Jahan explains that the water, sanitation and hygiene (WASH) agenda that WaterAid and others promote is inherently connected with the four stated goals of COP26.

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Jahan: mobilising funds is "absolutely very important for us."

She places a particular emphasis on the WASH connection with  goals two, three and four: adapt to protect communities and natural habitats; mobilise finance; and work together to deliver. While the global south contributes little to global emissions, it is greatly affected by their consequences. Adaptation, she says is vital to protect its people and environments from the onslaught of floods and drought. Availability of funds is "absolutely very important for us,” Jahan says, because more than 80% of climate related funding is directed at mitigation. And on working together, she says, "That's obvious…and true for everyone.” 

keep on top of the threats and opportunities in retail and upstream.

It's the eye on the competition.

Lift the

Bilateral flow

MOSL’s John Gilbert looks ahead to the next stage of the bilaterals programme after a blinding start to phase 1.

I wouldn’t say we dragged anyone across the line, but it
was touch and go at times.”

John Gilbert

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“It probably couldn’t have gone better.” So says MOSL’s head of planning John Gilbert, reflecting on the launch of a new, centralised system to manage bilateral transactions in the non household retail market on 22 September – widely recognised as one of the biggest developments since the market opened in 2017.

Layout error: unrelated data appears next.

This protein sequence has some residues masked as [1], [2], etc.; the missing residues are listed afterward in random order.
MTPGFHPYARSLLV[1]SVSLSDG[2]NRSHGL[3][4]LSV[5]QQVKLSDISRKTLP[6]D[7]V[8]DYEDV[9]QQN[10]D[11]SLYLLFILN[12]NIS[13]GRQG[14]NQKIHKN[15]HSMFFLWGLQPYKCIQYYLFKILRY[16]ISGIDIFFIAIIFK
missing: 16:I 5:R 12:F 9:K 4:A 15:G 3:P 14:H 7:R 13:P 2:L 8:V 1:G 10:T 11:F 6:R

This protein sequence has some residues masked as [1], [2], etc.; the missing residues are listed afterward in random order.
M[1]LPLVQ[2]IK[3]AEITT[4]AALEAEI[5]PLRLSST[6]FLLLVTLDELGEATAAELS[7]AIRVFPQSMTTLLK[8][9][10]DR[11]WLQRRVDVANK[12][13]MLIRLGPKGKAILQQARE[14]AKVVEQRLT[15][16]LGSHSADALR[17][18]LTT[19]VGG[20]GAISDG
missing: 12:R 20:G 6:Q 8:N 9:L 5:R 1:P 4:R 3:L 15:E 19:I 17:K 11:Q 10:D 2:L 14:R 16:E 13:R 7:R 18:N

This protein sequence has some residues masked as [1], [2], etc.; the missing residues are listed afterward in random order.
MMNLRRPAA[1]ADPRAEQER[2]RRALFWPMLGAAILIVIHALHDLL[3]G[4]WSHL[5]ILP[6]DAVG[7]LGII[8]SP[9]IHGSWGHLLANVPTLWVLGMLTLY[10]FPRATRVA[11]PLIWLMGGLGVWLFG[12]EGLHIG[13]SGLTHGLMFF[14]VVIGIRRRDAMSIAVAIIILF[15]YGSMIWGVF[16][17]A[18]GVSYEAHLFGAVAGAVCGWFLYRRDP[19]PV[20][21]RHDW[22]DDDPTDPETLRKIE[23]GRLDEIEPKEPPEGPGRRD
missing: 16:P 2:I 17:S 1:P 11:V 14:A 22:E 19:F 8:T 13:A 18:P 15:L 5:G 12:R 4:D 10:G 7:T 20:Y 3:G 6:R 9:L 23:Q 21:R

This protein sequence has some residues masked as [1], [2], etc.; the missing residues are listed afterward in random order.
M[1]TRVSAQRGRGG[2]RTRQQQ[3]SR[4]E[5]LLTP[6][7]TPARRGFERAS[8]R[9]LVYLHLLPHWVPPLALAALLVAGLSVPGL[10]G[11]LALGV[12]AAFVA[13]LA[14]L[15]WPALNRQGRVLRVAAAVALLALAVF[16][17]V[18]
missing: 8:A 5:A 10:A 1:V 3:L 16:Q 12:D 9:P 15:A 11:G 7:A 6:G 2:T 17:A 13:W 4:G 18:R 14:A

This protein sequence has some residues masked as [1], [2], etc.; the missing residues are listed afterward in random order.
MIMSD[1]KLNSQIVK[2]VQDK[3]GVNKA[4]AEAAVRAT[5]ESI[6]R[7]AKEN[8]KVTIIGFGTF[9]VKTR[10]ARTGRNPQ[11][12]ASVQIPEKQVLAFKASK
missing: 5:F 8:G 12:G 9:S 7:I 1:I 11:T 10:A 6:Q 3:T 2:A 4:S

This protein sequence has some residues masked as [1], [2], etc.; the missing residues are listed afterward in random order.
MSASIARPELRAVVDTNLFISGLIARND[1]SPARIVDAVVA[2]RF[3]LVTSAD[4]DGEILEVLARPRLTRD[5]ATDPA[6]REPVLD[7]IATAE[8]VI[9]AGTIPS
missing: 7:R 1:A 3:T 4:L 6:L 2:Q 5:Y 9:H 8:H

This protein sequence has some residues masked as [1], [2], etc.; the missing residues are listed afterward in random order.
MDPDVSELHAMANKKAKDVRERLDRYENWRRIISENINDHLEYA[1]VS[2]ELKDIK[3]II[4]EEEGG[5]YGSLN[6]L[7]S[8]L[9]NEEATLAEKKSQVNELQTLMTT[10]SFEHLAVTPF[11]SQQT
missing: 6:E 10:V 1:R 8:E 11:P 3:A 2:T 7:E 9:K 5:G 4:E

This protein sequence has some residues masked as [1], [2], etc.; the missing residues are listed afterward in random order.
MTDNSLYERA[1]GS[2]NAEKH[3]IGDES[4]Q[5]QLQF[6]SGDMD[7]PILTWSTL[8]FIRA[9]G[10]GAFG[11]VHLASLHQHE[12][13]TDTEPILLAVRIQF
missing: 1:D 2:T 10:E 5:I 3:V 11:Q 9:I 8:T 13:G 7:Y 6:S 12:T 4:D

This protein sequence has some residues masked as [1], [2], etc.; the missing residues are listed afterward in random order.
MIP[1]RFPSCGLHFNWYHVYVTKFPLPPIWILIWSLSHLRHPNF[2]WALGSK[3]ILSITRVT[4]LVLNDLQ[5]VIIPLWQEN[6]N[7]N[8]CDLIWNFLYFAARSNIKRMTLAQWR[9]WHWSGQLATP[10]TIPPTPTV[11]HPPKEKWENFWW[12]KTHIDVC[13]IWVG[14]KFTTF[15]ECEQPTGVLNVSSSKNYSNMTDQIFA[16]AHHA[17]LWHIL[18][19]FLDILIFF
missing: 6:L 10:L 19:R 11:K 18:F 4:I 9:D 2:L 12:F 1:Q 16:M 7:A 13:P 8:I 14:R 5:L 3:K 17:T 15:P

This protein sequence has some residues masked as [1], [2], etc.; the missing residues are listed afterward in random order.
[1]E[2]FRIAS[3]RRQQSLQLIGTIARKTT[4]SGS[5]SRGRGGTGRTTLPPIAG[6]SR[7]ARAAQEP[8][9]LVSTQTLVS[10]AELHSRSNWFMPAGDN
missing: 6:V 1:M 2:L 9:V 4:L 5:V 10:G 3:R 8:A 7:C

One month on, he remains delighted and emphasises the point that it’s the team effort across the market that we have to thank for such a smooth and successful start.

“We had planned for some challenging go-live scenarios, from high volume of hits to the web portal to a flood of queries,” he shares, explaining MOSL had front line, second line and third line support plans in place, and that the project team worked late into the night on 21 September to be ready for anything.

 

Some trading parties were nearly as keen, Gilbert implies, with the first logins coming through at about 3am, and the first requests raised just after 8am.

Affinity leads wholesalers in service to retailers

Retailers have ranked Affinity Water as the best performing wholesaler in the second ever Retailer Measure of Experience (R-MeX) survey, the results of which were issued by MOSL last month. Affinity secured the leading overall performance score of 7.9 compared to a market average of 7.3.